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is an attribute which specifies that all arguments to a function are to be maintained in an unevaluated form.
  • You can use Evaluate to evaluate the arguments of a HoldAll function in a controlled way.
  • Even when a function has attribute HoldAll, Sequence objects that appear in its arguments are still by default flattened, Unevaluated wrappers are stripped, and upvalues associated with the arguments are used.
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Many functions with scoping behavior have the HoldAll attribute:
Plotting lists of functions will use separate styling for the different functions:
If the list structure is not manifest, no separate styling is provided:
Use Evaluate to make the list structure manifest:
Different vector-valued functions in a list will still get separate styling:
Use HoldAll and Unevaluated to suppress evaluation of symbols wherever it would occur:
Find the length of a symbol's name even if it has a value:
Implement your own control structure:
Hold is a container with the attribute HoldAll:
Functions that operate on symbols often need the HoldAll attribute:
Without the attribute, they would operate on the symbol's value:
Control structures such as Table protect their arguments from evaluation:
Otherwise, global values might interfere with their operation:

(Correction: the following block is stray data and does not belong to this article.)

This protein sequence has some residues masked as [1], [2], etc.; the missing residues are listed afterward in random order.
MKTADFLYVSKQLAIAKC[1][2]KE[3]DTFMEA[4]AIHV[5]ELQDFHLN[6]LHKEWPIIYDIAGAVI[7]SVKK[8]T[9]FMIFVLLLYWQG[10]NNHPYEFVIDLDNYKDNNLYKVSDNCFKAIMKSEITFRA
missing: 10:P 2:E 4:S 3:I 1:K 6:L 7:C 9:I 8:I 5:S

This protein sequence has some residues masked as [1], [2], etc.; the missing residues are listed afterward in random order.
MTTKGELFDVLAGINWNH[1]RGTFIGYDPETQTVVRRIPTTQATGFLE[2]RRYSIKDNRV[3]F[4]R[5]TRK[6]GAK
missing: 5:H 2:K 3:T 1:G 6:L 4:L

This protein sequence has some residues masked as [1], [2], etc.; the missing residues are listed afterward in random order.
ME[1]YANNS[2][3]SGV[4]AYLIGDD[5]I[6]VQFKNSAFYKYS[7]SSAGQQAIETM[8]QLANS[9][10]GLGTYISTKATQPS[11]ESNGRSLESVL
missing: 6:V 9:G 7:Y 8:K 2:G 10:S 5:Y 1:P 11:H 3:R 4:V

Use Evaluate to force evaluation of an argument of a HoldAll function:
Force evaluation of the right-hand side of a delayed definition:
Use Unevaluated to temporarily treat a function as if it had the attribute HoldAll:
Unevaluated inside a held expression is not removed:
This is the full form of the evaluation result:
This is the full form of the input, before evaluation:
Suppress the evaluation of the arguments of a pure function:
Sequence splicing still happens for HoldAll functions:
Use the container HoldComplete to suppress even such transformations:
The attribute that causes this behavior is HoldAllComplete:
Substitution works inside a held expression:
Insert into a held expression:
NHoldAll protects arguments from N, but evaluates them normally otherwise:
HoldPattern protects patterns from evaluation, but does not interfere with pattern matching:
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